It’s a 3,000 square foot community garden in Tukwila, and getting bigger, and getting better.

Tomatoes, onions, green beans, potatoes, and mustard greens. Everyone we talked to was growing mustard greens.

“It’s something they grew in Bhutan. It’s not just a green. It’s a piece of home,” says Tyler George-Minette, New Roots Coordinator for the International Rescue Committee for Seattle and Sea Tac.

The Namaste Community Garden he oversees serves the refugee community in the area. The families who use the garden come from Bhutan, Burma, Nigeria, and Laos.

“Each family gets one plot,” says Dal Diyali, who moved to the area from Bhutan.

Eighty three plots for eighty three families.

On the day we were there, volunteers were working hard helping expand the garden, providing plots for fifteen more families.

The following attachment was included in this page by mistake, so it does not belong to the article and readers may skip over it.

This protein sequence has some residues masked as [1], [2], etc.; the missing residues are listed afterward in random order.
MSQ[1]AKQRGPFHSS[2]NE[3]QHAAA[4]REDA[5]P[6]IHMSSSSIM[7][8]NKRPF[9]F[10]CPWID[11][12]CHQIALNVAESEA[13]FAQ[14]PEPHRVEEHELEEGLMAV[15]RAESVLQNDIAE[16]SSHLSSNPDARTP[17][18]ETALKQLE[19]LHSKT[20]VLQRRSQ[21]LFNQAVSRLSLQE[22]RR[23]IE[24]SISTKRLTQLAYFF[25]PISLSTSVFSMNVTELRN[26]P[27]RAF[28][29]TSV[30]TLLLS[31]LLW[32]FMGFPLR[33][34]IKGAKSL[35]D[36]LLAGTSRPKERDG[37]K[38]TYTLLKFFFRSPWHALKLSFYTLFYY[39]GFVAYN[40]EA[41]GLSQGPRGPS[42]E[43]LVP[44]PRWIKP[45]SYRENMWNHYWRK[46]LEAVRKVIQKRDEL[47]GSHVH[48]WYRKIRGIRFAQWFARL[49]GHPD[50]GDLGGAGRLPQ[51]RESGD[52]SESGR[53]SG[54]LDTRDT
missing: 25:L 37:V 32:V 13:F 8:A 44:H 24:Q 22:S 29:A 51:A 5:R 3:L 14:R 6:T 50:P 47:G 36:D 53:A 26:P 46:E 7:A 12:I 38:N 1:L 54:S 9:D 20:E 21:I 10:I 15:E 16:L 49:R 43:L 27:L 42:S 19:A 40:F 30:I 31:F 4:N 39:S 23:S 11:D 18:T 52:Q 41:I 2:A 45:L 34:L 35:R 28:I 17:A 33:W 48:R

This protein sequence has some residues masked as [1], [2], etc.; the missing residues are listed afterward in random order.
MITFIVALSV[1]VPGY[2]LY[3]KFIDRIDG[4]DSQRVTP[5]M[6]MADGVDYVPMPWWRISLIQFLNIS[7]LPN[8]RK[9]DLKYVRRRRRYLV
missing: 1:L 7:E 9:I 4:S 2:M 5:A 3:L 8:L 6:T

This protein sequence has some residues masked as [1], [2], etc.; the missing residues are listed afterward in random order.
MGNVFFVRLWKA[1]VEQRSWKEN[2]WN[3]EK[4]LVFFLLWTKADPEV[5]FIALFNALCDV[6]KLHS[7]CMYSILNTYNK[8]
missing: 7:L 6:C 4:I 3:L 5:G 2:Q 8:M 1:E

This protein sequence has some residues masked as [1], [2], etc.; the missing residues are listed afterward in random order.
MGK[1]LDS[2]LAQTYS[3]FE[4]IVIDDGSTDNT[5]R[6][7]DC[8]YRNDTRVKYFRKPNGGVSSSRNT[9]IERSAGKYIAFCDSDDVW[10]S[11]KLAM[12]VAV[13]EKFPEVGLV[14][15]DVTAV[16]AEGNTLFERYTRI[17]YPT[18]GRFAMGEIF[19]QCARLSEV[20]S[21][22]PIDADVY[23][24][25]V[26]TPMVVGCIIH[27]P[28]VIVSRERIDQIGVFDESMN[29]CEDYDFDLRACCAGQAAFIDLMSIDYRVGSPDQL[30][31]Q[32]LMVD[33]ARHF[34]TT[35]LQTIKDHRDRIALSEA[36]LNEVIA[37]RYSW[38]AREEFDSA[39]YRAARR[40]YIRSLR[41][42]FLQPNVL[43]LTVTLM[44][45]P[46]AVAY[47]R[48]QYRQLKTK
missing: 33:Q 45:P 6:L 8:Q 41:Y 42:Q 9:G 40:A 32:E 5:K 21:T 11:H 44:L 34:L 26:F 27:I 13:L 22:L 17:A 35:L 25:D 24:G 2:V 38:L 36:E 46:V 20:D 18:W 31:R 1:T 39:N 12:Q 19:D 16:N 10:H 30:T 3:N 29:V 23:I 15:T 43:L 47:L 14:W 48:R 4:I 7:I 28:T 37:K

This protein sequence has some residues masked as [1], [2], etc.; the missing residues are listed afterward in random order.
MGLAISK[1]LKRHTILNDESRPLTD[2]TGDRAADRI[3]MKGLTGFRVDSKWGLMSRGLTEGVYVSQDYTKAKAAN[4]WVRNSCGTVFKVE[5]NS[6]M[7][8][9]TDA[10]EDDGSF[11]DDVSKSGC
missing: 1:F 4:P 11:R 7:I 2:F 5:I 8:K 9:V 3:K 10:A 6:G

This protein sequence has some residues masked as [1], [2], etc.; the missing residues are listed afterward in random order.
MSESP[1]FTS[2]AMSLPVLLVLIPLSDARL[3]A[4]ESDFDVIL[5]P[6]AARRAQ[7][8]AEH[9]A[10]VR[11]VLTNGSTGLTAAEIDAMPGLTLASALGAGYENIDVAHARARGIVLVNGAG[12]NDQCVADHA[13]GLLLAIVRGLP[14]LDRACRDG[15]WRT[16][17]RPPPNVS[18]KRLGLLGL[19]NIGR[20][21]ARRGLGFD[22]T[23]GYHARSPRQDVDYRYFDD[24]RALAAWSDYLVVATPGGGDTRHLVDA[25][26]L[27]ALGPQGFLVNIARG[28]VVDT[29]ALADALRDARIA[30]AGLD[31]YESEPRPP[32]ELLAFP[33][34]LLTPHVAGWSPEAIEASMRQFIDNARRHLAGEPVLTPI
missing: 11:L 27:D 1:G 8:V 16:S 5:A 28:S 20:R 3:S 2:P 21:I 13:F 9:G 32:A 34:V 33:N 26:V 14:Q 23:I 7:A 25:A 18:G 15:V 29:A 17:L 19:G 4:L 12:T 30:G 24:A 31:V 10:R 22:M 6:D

“They were forced to leave their way of life, their income, their families and friends, and land,” says Tyler George-Minette of The International Rescue Committee, which runs the program.

St. Thomas Catholic Church donates the land.

Jit Gajmer is a refugee from Bhutan. He’s grateful for his plot of land in Tukwila, and he’s grateful for his newfound freedom in this country.

“I left Bhutan because there was civil unrest and I thought I wouldn’t be secure there, “ he tells us through an interpreter.

He shares the story of the leader of his village in his homeland.

"He was killed by the government, and one of our relatives also was arrested and killed. So that’s why I didn’t feel safe there,” Gajmer says.

His love back home was farming. He gets to do that here and provide for his family thanks to the Namaste Community Garden.